Contractor Talk - Professional Construction and Remodeling Forum banner
1 - 7 of 7 Posts

·
Registered
Joined
·
3 Posts
Discussion Starter · #1 ·
My Father-in-law had flourecent lights installed in his rec room. Now only after a year or so they don't work. We have replaced the bulbs and nothing. They try to light, but just flicker. There are four lights, I would have to believe they are wired in series since they are operated by one switch. Could the Balasts have gone out on all four lights? If not, what then?

Thanks
 

·
Registered
Joined
·
3,265 Posts
jesterbgood said:
They try to light, but just flicker..
I've found, on more than one occasion, that I failed to put a tube in "just right" and that's what I got - a lamp that wouldn't quite light. Sometimes those bulbs are tricky to put in

jesterbgood said:
I would have to believe they are wired in series since they are operated by one switch.
I don't think it at all likely that you have any series wired fixtures in your home.

Try re-installing all the tubes.
 

·
Registered
Joined
·
10,471 Posts
Your cheapest attempt would be to replace the wall switch. It is most likly a 15A contractor grade switch ("contractor grade" is not good in this context). Replace it with a 20A, about $2.00 and see if this corrects the problem.
Flourescent lights run cheaply but the surge to load up 4 ballasts can be significant, same as an inductive motor. Oddly enough both were invented by the same guy, Nikoli Tesla.
 
G

·
Teetorbilt said:
Your cheapest attempt would be to replace the wall switch. It is most likly a 15A contractor grade switch ("contractor grade" is not good in this context). Replace it with a 20A, about $2.00 and see if this corrects the problem.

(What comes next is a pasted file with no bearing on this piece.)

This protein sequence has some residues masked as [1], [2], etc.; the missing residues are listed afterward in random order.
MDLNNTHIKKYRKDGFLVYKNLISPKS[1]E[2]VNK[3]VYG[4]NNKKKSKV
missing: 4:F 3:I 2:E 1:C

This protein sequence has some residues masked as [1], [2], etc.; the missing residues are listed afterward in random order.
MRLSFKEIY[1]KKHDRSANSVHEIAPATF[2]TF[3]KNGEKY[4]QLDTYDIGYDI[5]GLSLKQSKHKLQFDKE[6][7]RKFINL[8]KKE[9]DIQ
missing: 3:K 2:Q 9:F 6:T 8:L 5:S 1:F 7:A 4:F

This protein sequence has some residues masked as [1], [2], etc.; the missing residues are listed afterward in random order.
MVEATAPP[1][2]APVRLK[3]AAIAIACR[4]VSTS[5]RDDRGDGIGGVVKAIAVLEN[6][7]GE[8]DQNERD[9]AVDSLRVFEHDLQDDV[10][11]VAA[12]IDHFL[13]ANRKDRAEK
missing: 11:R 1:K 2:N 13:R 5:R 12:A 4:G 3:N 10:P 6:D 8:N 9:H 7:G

Flourescent lights run cheaply but the surge to load up 4 ballasts can be significant, same as an inductive motor. Oddly enough both were invented by the same guy, Nikoli Tesla.


Before you go through the effort of changing a switch try testing it first. If you don't know how to test it then you shouldn't be changing a switch. I agree with the bulb positioning or even perhaps loose connectors or even the sockets were damaged.
 

·
Registered
Joined
·
10,471 Posts
It is difficult to load test a wall switch without access to a carbon pile with an amp guage. I have one and they are much more expensive than a wall switch. An Ohm meter will tell you if the switch is off or on but it will not tell you how much amperage the switch is capable of carrying.
The contacts inside the switch arc a little bit everytime it is actuated eventually they become 'craters' and contact only occurs on the tops of these reducing the amperage that the contacts can pass.
 
G

·
Teetorbilt said:
It is difficult to load test a wall switch without access to a carbon pile with an amp guage. I have one and they are much more expensive than a wall switch. An Ohm meter will tell you if the switch is off or on but it will not tell you how much amperage the switch is capable of carrying.
The contacts inside the switch arc a little bit everytime it is actuated eventually they become 'craters' and contact only occurs on the tops of these reducing the amperage that the contacts can pass.

um...wouldn't you just have to test the voltage coming out of the switch while the load is being carried?
 

·
Registered
Joined
·
3 Posts
Discussion Starter · #7 ·
Their working!

Thanks all. I got them to work and would you believe that it was the bulbs. My in-laws swore up and down that they had changed them. Once they left I bought a new box and we have light! It was my first thought, but I let my folks change my mind. Anyhow, thanks all. :eek:
 
1 - 7 of 7 Posts
Top